Gustav Heistermann von Ziehlberg

Gustav Adolf Dietrich Heisterman of Ziehlberg (born 10 December 1898 in Hohensalza, † February 2nd 1945 in Berlin-Spandau) was a German officer, Lieutenant General and last resistance fighters of the 20th July 1944.

Life

Gustav Heisterman of Ziehlberg was the son of an officer. In Brown Mountain (Lyceum Hosianum) and Königsberg in 1908 he went to high school. He then attended the military school and became effective on 10 August 1914 after the outbreak of the First World War in the Grenadier Regiment “King Friedrich Wilhelm IV”(1 Pomeranian) No 2 in Szczecin one. To lieutenant on 8 Transported in May 1915, he was employed as a company commander and battalion adjutant on the Eastern Front. He received the Iron Cross II and awarded First Class.

After the war Heisterman was used by Ziehlberg to March 1919, Border Patrol East. It was followed by the acquisition of the Reichswehr and the use of the 5th (Prussian) Infantry Regiment. Subsequently, he worked primarily in the General Staff, from 1939 to 1942 in the Central Division of the General Staff of the Army, most recently as head of that department. In January 1943 he was given command of the Grenadier Regiment 48, which was used on the Eastern Front. This was followed in May 1943 as commander of the use of the 65th Infantry Division and in August was promoted to Major General. In November 1943 Heisterman was severely wounded by Ziehlberg in Italy, his left arm had to be amputated. But half a year later, he took over as commander of the 28th Hunter Division on the Eastern Front. On 1 June 1944 he was promoted to lieutenant general and on 27 July 1944 the Knight’s Cross of the Iron Cross excellent.

On 27 July 1944 was Heisterman of Ziehlberg presented the written command, Major Joachim Kuhn, First General Staff Officer (Ia), its division, immediately to arrest and bring to leave under escort to the central prison in Berlin. Ziehlberg Kuhn gave the letter to read and asked this after a possible involvement in the assassination attempt on Hitler of 20 July 1944, what Kuhn said no. Then he ordered the stores to the new Kuhn first general staff officer to give and to get ready to march. Kuhn used the unexecuted arrest and ran over to Soviet troops.

Because of his behavior was Heisterman of Ziehlberg on 2 Sentenced in October by the Reich Court on charges of “negligent disobedience” to nine months in prison, which was suspended on “probation order” in the old office. By the end of October, he still commanded his division. The following command of the XXVII. Army Corps was briefly because it already on 30 October was provided by the High Command of the Army. On 1 November Hitler lifted the judgment of the Reich Military Court on 19 November warrant was issued.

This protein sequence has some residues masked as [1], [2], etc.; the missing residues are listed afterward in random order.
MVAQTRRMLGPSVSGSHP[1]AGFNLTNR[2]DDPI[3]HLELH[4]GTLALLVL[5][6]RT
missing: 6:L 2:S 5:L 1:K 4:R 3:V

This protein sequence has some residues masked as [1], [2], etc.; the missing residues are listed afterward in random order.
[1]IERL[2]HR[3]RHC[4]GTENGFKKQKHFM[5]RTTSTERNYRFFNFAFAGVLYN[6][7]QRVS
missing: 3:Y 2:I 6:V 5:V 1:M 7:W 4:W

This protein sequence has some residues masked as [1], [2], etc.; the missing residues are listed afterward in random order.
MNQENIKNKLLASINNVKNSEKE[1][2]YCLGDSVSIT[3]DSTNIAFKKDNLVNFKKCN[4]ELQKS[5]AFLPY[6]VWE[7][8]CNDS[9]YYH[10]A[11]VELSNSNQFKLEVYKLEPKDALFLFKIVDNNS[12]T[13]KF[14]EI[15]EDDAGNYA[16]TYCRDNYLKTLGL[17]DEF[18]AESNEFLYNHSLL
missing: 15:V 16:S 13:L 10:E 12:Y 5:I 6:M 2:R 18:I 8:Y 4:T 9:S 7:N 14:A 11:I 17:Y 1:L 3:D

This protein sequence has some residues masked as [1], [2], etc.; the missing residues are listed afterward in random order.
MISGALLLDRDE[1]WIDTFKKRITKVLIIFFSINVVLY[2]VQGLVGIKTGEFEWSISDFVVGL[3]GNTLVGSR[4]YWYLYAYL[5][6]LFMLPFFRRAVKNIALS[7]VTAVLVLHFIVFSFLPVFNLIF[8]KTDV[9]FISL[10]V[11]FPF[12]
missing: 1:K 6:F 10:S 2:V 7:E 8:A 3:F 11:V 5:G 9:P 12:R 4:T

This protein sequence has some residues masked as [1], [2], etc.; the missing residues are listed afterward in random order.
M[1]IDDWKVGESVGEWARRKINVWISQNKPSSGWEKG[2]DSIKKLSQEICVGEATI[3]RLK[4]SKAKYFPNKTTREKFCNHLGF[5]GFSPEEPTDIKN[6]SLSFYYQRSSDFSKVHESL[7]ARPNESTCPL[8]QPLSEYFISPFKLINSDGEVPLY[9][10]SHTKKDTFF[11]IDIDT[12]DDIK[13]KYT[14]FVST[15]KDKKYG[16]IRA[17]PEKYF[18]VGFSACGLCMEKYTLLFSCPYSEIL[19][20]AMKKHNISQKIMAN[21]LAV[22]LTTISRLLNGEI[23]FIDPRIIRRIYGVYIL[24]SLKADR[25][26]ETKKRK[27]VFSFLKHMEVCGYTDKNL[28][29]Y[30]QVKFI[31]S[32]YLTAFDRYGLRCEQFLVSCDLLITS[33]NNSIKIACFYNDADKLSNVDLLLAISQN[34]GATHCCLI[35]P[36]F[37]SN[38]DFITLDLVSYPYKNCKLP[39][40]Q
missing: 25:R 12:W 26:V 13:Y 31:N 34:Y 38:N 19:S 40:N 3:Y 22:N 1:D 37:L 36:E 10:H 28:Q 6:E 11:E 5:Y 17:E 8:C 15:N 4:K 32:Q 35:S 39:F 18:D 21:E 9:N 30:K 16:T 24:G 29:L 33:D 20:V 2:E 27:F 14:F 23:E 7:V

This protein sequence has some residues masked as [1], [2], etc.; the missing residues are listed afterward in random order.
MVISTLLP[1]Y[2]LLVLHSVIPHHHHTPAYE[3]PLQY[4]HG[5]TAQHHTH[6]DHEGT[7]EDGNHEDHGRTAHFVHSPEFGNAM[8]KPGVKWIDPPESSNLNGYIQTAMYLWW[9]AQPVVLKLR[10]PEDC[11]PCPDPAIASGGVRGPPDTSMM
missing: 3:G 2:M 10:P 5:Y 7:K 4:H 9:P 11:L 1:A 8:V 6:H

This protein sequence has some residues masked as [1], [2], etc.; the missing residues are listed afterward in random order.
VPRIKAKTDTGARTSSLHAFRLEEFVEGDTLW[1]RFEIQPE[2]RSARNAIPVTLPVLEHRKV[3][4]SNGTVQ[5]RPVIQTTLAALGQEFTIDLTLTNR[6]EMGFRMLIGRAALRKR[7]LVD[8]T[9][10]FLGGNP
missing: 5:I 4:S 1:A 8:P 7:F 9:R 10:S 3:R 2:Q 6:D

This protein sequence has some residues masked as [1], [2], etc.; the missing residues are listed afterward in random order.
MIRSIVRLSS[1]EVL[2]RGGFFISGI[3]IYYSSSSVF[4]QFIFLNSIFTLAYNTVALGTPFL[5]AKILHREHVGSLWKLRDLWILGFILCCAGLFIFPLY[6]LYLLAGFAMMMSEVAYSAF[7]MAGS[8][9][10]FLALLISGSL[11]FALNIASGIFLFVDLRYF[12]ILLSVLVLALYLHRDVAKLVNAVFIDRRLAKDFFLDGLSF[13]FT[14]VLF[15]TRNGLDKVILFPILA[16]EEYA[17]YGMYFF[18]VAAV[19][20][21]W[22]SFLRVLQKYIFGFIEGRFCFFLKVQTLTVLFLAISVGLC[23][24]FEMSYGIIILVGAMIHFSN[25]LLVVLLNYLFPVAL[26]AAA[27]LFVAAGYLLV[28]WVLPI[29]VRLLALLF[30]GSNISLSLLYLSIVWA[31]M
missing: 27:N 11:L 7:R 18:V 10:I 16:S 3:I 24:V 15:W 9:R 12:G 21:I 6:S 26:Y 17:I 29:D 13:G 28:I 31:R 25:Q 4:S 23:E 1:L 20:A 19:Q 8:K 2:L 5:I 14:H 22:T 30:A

After a rehearing, the Reich Military Court sentenced him on 21 November 1944 “for disobedience in the field of death and loss of eligibility for military service.”

Noteworthy are the words of the presiding judge of General Staff Judge Dr. Schmauser at the end of the process: “The court could understand his actions, the court also see a no ehrenrüchiges action there had been” but that “so sorry it did all of the leaders and supreme warlord was the representative of the prosecution and the have recognized on the death penalty by hanging, however, unfortunately, was nothing to be done, the Court must agree with this judgment.”

On 2 February 1945 Heisterman was shot by Ziehlberg in Berlin-Spandau in the Wehrmacht execution site Ruhleben (Murellenberge).

After evaluation of documentary material and witness reports, was only long clear after the war that Ziehlbergs cooperation with General Beck during their time together in the high command of the army was the true burden on Ziehlberg and the incident with Major iG Kuhn was used as a welcome opportunity.

Gustav Heisterman of Ziehlberg was married in 1928 with Anneliese Tschischewitz and had with her four daughters and a son.

Literature

•Bengt of the Mills (ed.): The defendants in the 20 July before the People’s Court. Chronos Film GmbH, Berlin 2001, ISBN 3-931054-06-3

Military person (Prussia)

Military person (army of the German Empire)

Person in the First World War (German Reich)

Captain (Reichswehr)

Lt. General (Army of the Wehrmacht)

Winner of the Knight’s Cross of the Iron Cross

General Staff Officer (German Reich)

Person (assassination attempt of July 20, 1944)

Victims of Nazi military justice

Executed man person (Nazi victims)

German

Born in 1898

Died in 1945

Male

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